AT&T has hired three former U.S.
senators, four former members of the House and dozens of staff members of
current and former legislators of both parties to push its $39 billion takeover
of T-Mobile, according to a review of lobbying records by Public Knowledge.
In addition, PK also released information
showing AT&T has spent $40 million in advertising to push the merger between
May and October. Of that total, about
$14 million was spent in June alone. The
bulk of the spending was for TV ads, much of that concentrated in Washington
and New York.
The roster of the AT&T All-Star
Lobbying Team is here.
A spreadsheet of the advertising data is
“This information gives us a more complete
picture of the vast lobbying and advertising resources AT&T has dedicated
to trying to ram through this takeover,” said Harold Feld, legal director of
Public Knowledge. “It is even more
impressive that while many members of Congress have ignored the facts and are
backing this takeover, the Justice Department and the Federal Communications
Commission have not. It is clear that
the data the DoJ and FCC have compiled on this deal will negate all of the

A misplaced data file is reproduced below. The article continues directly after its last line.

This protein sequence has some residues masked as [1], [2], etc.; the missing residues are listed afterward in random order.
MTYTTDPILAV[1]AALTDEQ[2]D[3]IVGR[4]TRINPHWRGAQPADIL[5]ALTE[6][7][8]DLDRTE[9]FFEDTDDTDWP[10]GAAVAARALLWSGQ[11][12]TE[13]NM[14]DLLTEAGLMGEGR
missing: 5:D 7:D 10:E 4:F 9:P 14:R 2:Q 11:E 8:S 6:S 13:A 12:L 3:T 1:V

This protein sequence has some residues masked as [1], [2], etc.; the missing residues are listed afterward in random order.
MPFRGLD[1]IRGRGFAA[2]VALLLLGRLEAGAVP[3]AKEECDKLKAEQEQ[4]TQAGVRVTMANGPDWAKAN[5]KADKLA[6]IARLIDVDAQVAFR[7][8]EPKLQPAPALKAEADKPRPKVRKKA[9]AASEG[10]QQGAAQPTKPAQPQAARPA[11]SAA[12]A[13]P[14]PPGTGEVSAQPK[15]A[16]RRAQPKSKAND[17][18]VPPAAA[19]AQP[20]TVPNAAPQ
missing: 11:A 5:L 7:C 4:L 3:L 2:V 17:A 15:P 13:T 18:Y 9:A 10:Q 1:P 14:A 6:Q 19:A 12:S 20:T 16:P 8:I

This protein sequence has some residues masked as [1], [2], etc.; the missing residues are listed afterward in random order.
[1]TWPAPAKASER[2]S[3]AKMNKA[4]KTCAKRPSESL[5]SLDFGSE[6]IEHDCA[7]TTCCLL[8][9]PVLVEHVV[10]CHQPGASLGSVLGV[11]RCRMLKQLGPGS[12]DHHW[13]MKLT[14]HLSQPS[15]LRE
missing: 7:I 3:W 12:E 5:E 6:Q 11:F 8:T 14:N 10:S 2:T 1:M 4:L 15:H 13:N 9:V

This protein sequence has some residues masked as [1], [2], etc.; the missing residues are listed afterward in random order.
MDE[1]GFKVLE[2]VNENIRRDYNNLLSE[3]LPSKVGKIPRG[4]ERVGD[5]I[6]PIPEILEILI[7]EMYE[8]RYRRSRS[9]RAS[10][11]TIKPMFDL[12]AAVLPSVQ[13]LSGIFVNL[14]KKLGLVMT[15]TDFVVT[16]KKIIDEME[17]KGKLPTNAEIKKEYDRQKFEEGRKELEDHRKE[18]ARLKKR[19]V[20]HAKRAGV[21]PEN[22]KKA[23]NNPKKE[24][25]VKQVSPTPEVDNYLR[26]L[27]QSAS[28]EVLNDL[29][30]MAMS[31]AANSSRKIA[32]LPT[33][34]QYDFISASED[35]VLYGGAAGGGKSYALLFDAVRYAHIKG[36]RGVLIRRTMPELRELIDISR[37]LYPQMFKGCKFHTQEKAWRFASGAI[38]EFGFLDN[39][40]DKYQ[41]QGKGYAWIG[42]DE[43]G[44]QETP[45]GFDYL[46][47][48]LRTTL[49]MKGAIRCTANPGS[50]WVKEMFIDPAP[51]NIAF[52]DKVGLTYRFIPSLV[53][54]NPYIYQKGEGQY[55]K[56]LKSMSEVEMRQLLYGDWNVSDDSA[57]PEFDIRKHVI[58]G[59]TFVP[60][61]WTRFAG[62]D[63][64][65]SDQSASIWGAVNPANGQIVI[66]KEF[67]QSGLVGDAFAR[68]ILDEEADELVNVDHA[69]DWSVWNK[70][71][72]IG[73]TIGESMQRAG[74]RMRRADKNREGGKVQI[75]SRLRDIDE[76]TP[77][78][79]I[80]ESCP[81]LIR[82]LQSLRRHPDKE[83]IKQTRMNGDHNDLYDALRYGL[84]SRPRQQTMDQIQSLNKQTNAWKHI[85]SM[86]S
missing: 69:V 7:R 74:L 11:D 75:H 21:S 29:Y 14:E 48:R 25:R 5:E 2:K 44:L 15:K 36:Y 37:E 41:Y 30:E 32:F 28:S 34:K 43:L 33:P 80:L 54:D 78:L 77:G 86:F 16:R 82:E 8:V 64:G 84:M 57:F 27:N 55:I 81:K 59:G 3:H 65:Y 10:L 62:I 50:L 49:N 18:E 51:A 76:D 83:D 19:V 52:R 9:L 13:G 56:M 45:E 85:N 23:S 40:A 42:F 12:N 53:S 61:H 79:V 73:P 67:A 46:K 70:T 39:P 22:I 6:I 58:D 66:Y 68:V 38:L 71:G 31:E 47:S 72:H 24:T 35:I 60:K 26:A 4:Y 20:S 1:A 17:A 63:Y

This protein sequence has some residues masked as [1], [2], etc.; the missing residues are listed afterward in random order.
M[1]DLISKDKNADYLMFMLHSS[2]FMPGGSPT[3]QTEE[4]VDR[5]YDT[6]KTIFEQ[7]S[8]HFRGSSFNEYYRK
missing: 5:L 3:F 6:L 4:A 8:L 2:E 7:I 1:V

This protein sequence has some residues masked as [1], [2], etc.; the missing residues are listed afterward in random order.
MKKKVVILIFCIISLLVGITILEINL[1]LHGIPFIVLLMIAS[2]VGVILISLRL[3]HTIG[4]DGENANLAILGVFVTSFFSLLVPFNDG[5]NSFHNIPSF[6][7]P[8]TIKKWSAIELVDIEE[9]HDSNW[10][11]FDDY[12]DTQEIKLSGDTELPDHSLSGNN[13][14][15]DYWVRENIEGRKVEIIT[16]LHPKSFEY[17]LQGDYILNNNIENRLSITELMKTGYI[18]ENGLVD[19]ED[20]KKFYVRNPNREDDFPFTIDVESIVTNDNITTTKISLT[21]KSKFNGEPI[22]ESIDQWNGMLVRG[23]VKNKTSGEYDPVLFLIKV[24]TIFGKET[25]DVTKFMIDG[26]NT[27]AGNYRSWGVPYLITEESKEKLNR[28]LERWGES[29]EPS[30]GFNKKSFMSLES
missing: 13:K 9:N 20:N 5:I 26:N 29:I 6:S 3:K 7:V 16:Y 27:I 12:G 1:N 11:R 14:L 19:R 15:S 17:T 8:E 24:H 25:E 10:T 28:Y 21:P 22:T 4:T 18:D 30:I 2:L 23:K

money AT&T has spent to mislead policymakers and the public.”
AT&T spent $12.4 million on lobbying
for the first three quarters of this year, according to AT&T lobbying
reports. The former senators working for
AT&T are John Breaux, Trent Lott and Don Nickles. Breaux is a Democrat, the others are
Republicans. Of the former House
members, the most prominent is ex-House Commerce Committee Chmn. Billy Tauzin,
who retired as a Republican after starting his career as a Democrat. The other former members are former Democrats
Jim Davis, Ron Dellums and Vic Fazio.
The data shows that AT&T spent about
$37 million for television ads. The
advertising data shows that AT&T spent $9 million on TV network ads, $5 million on national cable ads, $4 million
on ads in the Washington, D.C. market and $3 million in the New York City
This advertising information was derived
from Competitrack. While Competitrack makes every reasonable effort to
ensure that reported ad attribution, classifications and occurrence data are as
accurate as possible, several factors included in the capture and reporting of
competitive advertising are beyond Competitrack’s control and the accuracy and
completeness of that data provided cannot be guaranteed.
Public Knowledge is a Washington D.C.- based public interest group
working to defend consumer rights in the emerging digital culture. More information is available at http://www.publicknowledge.org